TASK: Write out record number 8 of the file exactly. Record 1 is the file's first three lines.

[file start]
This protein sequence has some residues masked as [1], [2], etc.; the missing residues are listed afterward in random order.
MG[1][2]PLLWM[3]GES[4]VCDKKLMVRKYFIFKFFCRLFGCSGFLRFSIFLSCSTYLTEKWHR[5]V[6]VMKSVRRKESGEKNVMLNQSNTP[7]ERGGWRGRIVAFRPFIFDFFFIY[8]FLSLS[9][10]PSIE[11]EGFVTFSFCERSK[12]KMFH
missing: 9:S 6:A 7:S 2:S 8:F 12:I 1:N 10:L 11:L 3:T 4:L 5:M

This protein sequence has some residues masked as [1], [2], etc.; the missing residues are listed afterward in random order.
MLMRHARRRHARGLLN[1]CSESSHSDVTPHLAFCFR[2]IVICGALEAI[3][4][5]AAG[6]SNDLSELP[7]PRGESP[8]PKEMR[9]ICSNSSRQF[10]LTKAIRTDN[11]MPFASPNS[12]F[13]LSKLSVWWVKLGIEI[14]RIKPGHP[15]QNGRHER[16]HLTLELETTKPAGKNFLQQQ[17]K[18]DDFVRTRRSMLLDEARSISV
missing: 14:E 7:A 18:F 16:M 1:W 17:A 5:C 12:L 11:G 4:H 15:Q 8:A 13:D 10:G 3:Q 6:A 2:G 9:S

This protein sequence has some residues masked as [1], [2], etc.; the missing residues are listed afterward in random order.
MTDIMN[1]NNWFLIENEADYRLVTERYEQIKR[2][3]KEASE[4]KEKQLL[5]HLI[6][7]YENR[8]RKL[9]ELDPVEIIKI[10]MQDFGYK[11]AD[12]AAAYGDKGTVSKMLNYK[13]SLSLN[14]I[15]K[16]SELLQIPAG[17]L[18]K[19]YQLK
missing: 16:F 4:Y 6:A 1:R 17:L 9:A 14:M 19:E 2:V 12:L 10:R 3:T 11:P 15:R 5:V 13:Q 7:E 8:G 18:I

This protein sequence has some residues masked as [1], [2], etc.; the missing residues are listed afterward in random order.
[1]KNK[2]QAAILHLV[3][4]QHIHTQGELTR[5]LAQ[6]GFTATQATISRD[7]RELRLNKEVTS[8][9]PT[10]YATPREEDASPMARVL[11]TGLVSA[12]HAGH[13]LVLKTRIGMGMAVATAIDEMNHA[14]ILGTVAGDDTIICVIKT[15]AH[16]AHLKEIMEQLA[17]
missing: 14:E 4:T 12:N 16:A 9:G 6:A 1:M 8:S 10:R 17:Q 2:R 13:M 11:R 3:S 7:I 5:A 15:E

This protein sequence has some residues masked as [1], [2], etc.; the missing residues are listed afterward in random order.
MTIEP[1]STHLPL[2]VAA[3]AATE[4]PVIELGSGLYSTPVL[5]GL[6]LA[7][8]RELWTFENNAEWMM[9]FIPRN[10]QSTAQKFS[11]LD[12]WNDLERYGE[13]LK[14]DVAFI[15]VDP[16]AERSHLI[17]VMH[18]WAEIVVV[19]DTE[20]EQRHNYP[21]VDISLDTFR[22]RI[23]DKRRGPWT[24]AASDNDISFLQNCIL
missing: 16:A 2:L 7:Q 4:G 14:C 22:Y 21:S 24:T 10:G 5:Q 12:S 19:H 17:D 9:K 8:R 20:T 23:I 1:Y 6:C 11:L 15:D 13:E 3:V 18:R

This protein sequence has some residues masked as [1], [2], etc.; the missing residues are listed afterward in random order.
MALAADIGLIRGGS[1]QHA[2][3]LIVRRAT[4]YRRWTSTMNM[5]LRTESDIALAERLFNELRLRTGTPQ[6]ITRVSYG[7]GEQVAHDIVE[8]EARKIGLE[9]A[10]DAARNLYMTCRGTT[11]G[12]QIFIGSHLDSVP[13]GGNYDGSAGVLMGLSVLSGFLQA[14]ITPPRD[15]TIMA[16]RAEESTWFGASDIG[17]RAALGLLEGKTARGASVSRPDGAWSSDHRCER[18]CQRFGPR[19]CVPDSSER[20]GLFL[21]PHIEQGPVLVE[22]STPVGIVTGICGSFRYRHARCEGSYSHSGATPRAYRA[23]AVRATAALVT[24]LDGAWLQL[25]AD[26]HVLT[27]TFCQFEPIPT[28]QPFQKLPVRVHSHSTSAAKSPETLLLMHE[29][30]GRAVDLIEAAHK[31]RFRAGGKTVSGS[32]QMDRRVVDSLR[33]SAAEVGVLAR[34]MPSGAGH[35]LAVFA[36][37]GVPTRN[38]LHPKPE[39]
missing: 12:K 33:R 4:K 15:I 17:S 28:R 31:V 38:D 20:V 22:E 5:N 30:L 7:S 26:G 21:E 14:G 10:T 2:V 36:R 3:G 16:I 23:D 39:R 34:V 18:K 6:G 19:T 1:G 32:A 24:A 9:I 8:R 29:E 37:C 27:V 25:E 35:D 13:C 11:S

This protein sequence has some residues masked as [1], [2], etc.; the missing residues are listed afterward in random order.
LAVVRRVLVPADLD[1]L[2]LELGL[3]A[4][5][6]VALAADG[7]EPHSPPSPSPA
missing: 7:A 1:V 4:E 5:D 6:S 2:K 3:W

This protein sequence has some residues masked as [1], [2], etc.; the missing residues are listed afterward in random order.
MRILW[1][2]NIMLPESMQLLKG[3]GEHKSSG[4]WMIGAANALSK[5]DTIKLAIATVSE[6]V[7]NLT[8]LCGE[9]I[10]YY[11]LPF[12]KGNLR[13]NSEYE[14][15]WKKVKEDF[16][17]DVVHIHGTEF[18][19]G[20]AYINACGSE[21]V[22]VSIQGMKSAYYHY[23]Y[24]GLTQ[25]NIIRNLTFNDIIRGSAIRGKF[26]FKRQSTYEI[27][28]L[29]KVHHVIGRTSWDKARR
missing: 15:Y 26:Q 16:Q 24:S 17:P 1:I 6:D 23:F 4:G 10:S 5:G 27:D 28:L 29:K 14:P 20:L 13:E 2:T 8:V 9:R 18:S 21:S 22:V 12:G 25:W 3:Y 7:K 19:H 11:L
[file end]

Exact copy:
This protein sequence has some residues masked as [1], [2], etc.; the missing residues are listed afterward in random order.
MRILW[1][2]NIMLPESMQLLKG[3]GEHKSSG[4]WMIGAANALSK[5]DTIKLAIATVSE[6]V[7]NLT[8]LCGE[9]I[10]YY[11]LPF[12]KGNLR[13]NSEYE[14][15]WKKVKEDF[16][17]DVVHIHGTEF[18][19]G[20]AYINACGSE[21]V[22]VSIQGMKSAYYHY[23]Y[24]GLTQ[25]NIIRNLTFNDIIRGSAIRGKF[26]FKRQSTYEI[27][28]L[29]KVHHVIGRTSWDKARR
missing: 15:Y 26:Q 16:Q 24:S 17:P 1:I 6:D 23:F 4:G 10:S 5:G 27:D 28:L 29:K 14:P 20:L 13:E 2:T 8:V 9:R 18:S 21:S 22:V 12:G 25:W 3:Y 7:K 19:H 11:L